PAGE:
Visually the movie is a treat. It has atmosphere dripping from the walls almost literally and I want that house. All of it. The creature animations there are are bright and colourful but still are within the darker tones of the film. There’s only one real shot that could and should have been given a second look and I think Jack may have asked for it as its closer to his style, and the movie could do without. It just gels otherwise. This isn’t to say the movie doesn’t have some flaws as well. There’s some pacing issues that come hand in hand with the exposition dumps mid movie that may bore some children but otherwise the pace moves decently through the plot briskly enough you won’t find yourself checking your watch.

TL;DR

This is a cute, fun, little movie. It’s timing just at the start of fall is no accident as this movie feels like it should be a fall or halloween movie.  The only real complaint I have is asking myself and my partner tonight who is this movie for? It didn’t feel like a Young Adult demographic in its style or story. It might be a bit too dark for kids too young, so the best I can figure is the 8-12 range?  The performances are good, the plot is good, its just a good movie that families, including the adults, will be able to enjoy.

Should I see it?

It’s got my vote.  With a lackluster September overall and no real offerings for the families yet this should be able to make a decent amount this weekend and is worth that. You can pay full price here and not feel cheated.

Would you see it again?

Maybe. You buyin?

So you going to buy this family friendly movie?

If I am being honest, probably not. When it comes out on disc and if I see it I might.  It does have rewatch value and I am always for good atmosphere.

Final thoughts?

I was surprised how much I was entertained. From the 80’s throwback Universal Logo, to the old Amblin Logo, I can’t help but think of something like Monster Squad or some of the movies I saw when I was a little girl and this would fit right in. I am happy I saw it and I think, most people will be as well.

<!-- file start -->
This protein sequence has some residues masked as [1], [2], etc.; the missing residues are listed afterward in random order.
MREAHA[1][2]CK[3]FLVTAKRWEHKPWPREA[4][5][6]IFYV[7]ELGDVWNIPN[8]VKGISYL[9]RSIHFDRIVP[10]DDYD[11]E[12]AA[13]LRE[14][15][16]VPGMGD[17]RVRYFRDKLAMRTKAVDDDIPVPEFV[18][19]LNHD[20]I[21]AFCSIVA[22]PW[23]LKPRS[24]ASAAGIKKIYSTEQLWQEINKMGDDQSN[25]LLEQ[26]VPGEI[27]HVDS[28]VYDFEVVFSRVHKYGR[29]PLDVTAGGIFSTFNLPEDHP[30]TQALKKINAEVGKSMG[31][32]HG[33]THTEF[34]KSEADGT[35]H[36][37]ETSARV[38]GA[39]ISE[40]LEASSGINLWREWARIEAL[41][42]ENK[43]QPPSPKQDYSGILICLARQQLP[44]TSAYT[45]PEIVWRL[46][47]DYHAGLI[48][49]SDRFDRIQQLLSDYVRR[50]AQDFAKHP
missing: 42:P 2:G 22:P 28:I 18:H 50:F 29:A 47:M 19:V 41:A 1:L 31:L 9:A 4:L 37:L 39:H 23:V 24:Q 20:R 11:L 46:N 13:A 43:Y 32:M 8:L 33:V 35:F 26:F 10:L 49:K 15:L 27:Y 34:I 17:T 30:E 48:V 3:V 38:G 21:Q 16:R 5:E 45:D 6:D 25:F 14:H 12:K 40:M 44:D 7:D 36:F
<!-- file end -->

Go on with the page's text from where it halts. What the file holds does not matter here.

Darke Reviews | A Simple Favor (2018)

I happened upon this trailer only a few weeks ago and I was immediately curious about what the unfolding of the story would look like. Kendrick is always solid in anything she does, usually giving a stand out performance above and beyond her co stars; while Lively won me over in Age of Adeline and The Shalllows. I know Kendrick and Lively have been doing the rounds and marketing the film, but I’ve missed all of it; somewhat intentionally so I could enjoy the movie for what it wanted to do and bring me along on the journey of uncovering the mystery of what the simple favor might be and its results.

Was it worth the anticipation?

First we need to understand it was based on a book by Darcey Bell that I shall never likely read. It was adapted for the screen by Jessica Sharzer, who was a writer on a handful of episodes of American Horror Story and the 2016 movie Nerve that had some interesting ideas going for it. While I will never know what the material covered, I can say with confidence that Sharzer did an excellent job writing a screenplay for a suspense mystery that has an air of comedy to it that shouldn’t be possible with the directions it takes, but rides the line so deftly I cannot fault it. I often critique movies on tonal issues and had this one not been so intentional in its scripting it would have received the same such complaint. The script here is tight, and no I am not getting into the story beyond the trailer – Spoilers duh, but I don’t think there’s a single scene worth putting on the cutting room floor or a moment of dialogue I really found cringeworthy.